13th November 2014
There was a strong presence of objects and furniture with bubbly, overflowing, growing shapes, featuring organic forms and textures. This often gave a sense of living materials that were still growing and expanding, but often being constrained by an external structure or force. The aesthetic evoked a feeling of flesh-like bodies, with textures and materials many times resembling skin.
In a time, when the body is under harsh scrutiny, both in terms of body image and ideals, and also through implants, extensions and modifications, it is only natural to see designers, makers and artists exploring the blurring boundaries between what is considered inside and outside our bodies, and challenging notions of what is natural and what is artificial.
Bold geometric shapes have been prominently featured for the last few years in art, design and imagery. This year’s shows exhibited a slightly more sophisticate and minimalistic take on the longstanding Memphis tradition. The strong shapes and bold graphic aesthetic is softened by warm pastels and textures.
Playfulness and modular solutions are at the heart of this theme, satisfying the urge to experiment, customise and personalise objects and the environment around us. When user needs and demands are ever changing, being able to quickly alter and evolve experiences is key, which is expressed aesthetically and functionally through this trend.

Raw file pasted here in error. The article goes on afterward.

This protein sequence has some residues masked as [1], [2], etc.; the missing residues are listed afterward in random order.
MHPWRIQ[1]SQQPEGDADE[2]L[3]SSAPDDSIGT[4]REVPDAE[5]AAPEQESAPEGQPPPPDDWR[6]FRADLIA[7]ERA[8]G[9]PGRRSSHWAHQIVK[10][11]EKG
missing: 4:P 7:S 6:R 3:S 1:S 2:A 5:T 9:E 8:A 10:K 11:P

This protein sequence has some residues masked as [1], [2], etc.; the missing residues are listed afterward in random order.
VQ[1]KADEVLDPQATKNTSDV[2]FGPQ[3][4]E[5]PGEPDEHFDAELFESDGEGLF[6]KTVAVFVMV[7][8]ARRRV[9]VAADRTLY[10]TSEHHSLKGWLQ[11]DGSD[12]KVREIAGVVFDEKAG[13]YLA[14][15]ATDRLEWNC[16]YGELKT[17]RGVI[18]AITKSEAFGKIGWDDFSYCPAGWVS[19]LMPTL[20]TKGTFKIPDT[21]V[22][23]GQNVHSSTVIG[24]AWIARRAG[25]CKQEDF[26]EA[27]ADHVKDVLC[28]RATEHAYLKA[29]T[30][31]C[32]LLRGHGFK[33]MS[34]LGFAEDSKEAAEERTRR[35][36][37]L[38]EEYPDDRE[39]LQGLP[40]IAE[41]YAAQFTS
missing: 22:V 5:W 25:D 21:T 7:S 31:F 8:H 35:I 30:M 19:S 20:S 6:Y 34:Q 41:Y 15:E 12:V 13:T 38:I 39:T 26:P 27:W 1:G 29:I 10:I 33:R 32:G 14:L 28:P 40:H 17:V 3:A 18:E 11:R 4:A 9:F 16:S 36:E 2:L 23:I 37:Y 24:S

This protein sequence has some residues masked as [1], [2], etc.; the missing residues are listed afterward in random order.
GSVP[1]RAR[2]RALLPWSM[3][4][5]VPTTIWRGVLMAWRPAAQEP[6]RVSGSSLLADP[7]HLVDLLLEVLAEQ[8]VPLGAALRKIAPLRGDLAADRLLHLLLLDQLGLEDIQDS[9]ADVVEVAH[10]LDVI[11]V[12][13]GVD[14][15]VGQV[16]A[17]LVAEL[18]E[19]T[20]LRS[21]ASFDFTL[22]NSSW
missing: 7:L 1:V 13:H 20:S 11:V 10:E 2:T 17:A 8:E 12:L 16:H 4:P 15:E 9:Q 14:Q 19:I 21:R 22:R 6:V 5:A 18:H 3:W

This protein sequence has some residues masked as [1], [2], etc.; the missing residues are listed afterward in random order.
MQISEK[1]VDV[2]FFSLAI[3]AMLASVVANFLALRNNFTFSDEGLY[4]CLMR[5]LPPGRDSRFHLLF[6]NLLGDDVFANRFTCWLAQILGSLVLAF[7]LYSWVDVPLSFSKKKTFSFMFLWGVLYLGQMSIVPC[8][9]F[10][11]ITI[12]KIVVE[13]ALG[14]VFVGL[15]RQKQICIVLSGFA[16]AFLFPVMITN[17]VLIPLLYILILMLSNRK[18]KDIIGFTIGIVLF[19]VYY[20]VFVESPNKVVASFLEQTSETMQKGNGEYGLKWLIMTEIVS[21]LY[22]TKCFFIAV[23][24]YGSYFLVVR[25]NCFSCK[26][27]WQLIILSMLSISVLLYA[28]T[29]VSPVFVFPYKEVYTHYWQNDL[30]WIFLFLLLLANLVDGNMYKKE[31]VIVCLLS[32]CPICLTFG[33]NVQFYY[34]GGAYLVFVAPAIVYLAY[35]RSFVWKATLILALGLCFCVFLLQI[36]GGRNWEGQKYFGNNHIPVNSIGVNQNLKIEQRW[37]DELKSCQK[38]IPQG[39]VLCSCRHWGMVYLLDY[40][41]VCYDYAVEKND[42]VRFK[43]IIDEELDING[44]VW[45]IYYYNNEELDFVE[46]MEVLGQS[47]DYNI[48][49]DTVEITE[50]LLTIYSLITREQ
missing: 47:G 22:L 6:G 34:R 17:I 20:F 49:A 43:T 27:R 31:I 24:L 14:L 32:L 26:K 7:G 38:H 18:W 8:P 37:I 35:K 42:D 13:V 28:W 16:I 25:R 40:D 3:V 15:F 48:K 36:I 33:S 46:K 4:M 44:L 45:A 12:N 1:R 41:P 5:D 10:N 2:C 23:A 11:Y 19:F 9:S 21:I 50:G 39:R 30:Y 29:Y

Textile expressions are becoming more noticeable in products and furniture, creating a familiar look and feel. Strings, yarns and textures are translated into functional and aesthetic features that are soft and inviting.
Playing at the intersection of old and new, designers are exploring alternative methods of construction and assemblage that allows for modular systems, easy mending and DIY. It also responds to the call for products to be accessible and understandable to counteract the black boxing of recent years.
These projects are illustrating a reflection on time, presence and awareness of our place in the universe. It is not about measuring and tracking in a precise, scientific fashion, but much more about the subjective understanding and experience of these realms.
The forms are geometrical and materials traditional, reminiscing of antique scientific instruments and long trusted approach to empirical knowledge. This nostalgia can be understood as an expression of uncertainty when people are questioning existing beliefs and exploring new territories.
Experimentation in manufacturing processes in craft and smaller production runs sometimes leads to innovations and discoveries on a larger scale. These projects show some of the interesting production methods spotted during the week.